Biden can cancel up to $50K in student loan debt, says group of 85 Democratic lawmakers

BY Sydney LakeJanuary 28, 2022, 9:43 PM
President Joe Biden in the Oval Office in December 2021.
Doug Mills—Pool/Getty Images

The countdown is officially back on, as we’re in the 100-day window for student loan repayments to resume once again. For nearly two years, federal student loan borrowers have had the choice of whether or not to make payments during the COVID-19 pandemic—but May 1 is currently the date that option will end. 

Forbearance on student loans has been extended several times, and President Joe Biden has announced a few rounds of forgiveness that as of Jan. 20 total $15 billion; but that accounts for only about 1% of federal student loan debt. With more than $1.7 trillion in outstanding federal student loan debt held among 43 million Americans, Democrats and other advocates are continuing to push the administration to cancel up to $50,000 in student loan debt. 

On Jan. 25, a group of 85 Democratic lawmakers—across the House and Senate—sent a letter to Biden urging him to direct the Department of Education to “publicly release the memo outlining your legal authority to broadly cancel federal student loan debt and immediately cancel up to $50,000 of student loan debt per borrower.”

“In light of high COVID-19 case counts and corresponding economic disruptions, restarting student loan payments without this broad cancellation would be disastrous for millions of borrowers and their families,” the letter states.

The memo

In the spring of 2021, White House Chief of Staff Ron Klain said Biden had asked the secretary of education to explore if the executive branch has the legal authority to cancel student loan debt. At the time, the memo was promised to be made public within a few weeks. Nearly a year later, though, it’s just been crickets on that front.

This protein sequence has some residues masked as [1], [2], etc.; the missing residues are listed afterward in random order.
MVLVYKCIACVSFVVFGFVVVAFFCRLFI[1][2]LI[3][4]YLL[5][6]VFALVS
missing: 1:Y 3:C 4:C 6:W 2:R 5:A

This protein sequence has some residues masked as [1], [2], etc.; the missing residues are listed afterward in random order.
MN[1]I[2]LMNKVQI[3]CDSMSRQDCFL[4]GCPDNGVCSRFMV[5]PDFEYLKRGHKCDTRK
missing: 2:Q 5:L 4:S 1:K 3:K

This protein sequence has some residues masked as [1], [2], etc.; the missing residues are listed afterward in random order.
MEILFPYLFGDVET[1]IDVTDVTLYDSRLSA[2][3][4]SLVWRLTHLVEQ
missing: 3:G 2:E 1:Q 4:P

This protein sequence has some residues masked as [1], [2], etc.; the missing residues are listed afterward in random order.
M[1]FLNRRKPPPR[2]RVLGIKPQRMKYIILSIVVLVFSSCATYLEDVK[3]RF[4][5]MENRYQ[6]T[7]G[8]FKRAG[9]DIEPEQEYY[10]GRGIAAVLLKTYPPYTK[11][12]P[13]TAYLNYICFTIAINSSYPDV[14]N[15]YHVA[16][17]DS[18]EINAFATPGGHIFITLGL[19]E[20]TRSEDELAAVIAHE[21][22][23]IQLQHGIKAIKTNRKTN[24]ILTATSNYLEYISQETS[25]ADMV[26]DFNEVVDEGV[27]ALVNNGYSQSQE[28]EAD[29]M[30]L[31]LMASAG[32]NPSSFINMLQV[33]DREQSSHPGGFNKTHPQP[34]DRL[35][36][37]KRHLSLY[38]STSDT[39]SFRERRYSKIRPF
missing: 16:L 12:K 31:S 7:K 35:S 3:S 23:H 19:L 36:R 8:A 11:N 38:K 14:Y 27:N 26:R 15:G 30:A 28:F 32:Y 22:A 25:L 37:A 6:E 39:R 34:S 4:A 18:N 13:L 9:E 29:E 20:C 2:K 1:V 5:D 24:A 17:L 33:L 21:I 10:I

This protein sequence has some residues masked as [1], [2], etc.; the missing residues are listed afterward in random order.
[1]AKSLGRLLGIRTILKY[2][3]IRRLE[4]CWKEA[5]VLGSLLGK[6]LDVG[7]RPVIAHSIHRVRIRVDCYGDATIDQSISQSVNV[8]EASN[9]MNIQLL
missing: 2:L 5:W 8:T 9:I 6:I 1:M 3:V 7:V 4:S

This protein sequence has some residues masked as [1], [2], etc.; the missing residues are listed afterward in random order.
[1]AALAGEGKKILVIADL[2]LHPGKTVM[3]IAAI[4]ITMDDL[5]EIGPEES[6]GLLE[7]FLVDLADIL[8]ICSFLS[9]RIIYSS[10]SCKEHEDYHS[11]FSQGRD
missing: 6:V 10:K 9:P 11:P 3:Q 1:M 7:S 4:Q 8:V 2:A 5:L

While the full memo still hasn’t been released, The New Yorker on Oct. 29, 2021, first reported that a heavily redacted version exists. This version doesn’t show much other than the fact that the White House had the memo for more than six months without releasing any information to the public. 

What Biden thinks about canceling student loan debt

Biden doesn’t buy the idea that he has authority to cancel federal student loan debt by executive order, but many Democratic lawmakers do. During the Cancel Student Debt Town Hall hosted by NextGen America, the Student Debt Crisis Center, Public Citizen, and MoveOn on Thursday, several Democratic lawmakers said they believed Biden has the authority to cancel student debt by executive order.

“Pausing student loans isn’t good enough,” Senate Majority Leader Chuck Schumer said during the town hall. “We need student debt erased—plain and simple.” Biden can, Schumer argued, cancel student debt with the “flick of a pen,” and the act doesn’t require any legislation. 

Democratic lawmakers and advocates are pressing Biden to cancel up to $50,000 in student loan debt per borrower, but Biden campaigned on forgiving just $10,000 per borrower. His tune has changed, however, during his year in office. 

During a press conference in mid-January, Biden was asked, “You campaigned on canceling $10,000 in student loans. Do you still plan to do so, and when?” He ignored the question. 

Also, during a CNN town hall on Feb. 17, 2021, Biden said he objected to forgiving student loan debt for borrowers who went to “elite” private colleges including Harvard University, Yale University, and the University of Pennsylvania. He still held this opinion in May 2021.

“The idea that you go to [the University of Pennsylvania] and you’re paying a total of 70,000 bucks a year and the public should pay for that? I don’t agree,” he told The New York Times

Not only are Democratic lawmakers pushing for Biden to cancel student debt—but they’re adding pressure to the timeline. They want student debt to be canceled ahead of the May 1 forbearance end date. 

“We’re all staring down another student-loan time bomb,” Sen. Elizabeth Warren said during the town hall. “Payments are going to resume. That could throw millions of families over a financial cliff when it explodes.”

See how the schools you’re considering fared in Fortune’s rankings of the best business analytics programs, data science programs, and part-timeexecutive, full-time, and online MBA programs.